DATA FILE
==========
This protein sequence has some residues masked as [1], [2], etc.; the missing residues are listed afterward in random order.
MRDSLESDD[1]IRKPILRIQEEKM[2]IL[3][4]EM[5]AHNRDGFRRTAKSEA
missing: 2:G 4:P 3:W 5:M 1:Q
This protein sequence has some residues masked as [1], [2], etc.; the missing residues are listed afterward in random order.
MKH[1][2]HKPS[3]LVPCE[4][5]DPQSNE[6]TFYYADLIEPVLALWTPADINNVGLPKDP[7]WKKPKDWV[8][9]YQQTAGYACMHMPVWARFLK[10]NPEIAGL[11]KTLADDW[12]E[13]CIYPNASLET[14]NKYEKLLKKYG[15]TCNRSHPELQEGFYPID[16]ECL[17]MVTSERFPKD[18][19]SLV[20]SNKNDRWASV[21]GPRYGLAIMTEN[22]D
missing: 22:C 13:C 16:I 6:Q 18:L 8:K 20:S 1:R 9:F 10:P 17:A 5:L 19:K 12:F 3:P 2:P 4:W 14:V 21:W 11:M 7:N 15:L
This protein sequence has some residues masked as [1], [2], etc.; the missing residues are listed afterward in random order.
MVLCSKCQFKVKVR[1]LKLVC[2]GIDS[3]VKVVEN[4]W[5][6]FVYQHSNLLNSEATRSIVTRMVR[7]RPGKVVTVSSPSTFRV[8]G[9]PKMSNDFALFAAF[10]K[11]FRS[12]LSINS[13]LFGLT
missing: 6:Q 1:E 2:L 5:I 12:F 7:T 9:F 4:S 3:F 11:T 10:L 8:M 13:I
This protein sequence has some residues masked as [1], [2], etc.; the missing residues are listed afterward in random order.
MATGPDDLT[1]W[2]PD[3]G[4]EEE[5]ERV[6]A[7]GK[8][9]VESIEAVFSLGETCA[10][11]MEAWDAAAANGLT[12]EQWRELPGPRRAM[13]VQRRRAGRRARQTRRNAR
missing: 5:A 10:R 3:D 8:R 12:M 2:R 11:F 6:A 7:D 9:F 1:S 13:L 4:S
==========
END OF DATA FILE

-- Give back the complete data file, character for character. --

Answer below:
This protein sequence has some residues masked as [1], [2], etc.; the missing residues are listed afterward in random order.
MRDSLESDD[1]IRKPILRIQEEKM[2]IL[3][4]EM[5]AHNRDGFRRTAKSEA
missing: 2:G 4:P 3:W 5:M 1:Q
This protein sequence has some residues masked as [1], [2], etc.; the missing residues are listed afterward in random order.
MKH[1][2]HKPS[3]LVPCE[4][5]DPQSNE[6]TFYYADLIEPVLALWTPADINNVGLPKDP[7]WKKPKDWV[8][9]YQQTAGYACMHMPVWARFLK[10]NPEIAGL[11]KTLADDW[12]E[13]CIYPNASLET[14]NKYEKLLKKYG[15]TCNRSHPELQEGFYPID[16]ECL[17]MVTSERFPKD[18][19]SLV[20]SNKNDRWASV[21]GPRYGLAIMTEN[22]D
missing: 22:C 13:C 16:I 6:Q 18:L 8:K 20:S 1:R 9:F 10:P 17:A 5:L 19:K 12:F 3:P 2:P 4:W 14:V 21:W 11:M 7:N 15:L
This protein sequence has some residues masked as [1], [2], etc.; the missing residues are listed afterward in random order.
MVLCSKCQFKVKVR[1]LKLVC[2]GIDS[3]VKVVEN[4]W[5][6]FVYQHSNLLNSEATRSIVTRMVR[7]RPGKVVTVSSPSTFRV[8]G[9]PKMSNDFALFAAF[10]K[11]FRS[12]LSINS[13]LFGLT
missing: 6:Q 1:E 2:L 5:I 12:F 7:T 9:F 4:S 3:F 11:T 10:L 8:M 13:I
This protein sequence has some residues masked as [1], [2], etc.; the missing residues are listed afterward in random order.
MATGPDDLT[1]W[2]PD[3]G[4]EEE[5]ERV[6]A[7]GK[8][9]VESIEAVFSLGETCA[10][11]MEAWDAAAANGLT[12]EQWRELPGPRRAM[13]VQRRRAGRRARQTRRNAR
missing: 5:A 10:R 3:D 8:R 12:M 2:R 11:F 6:A 7:D 9:F 1:S 13:L 4:S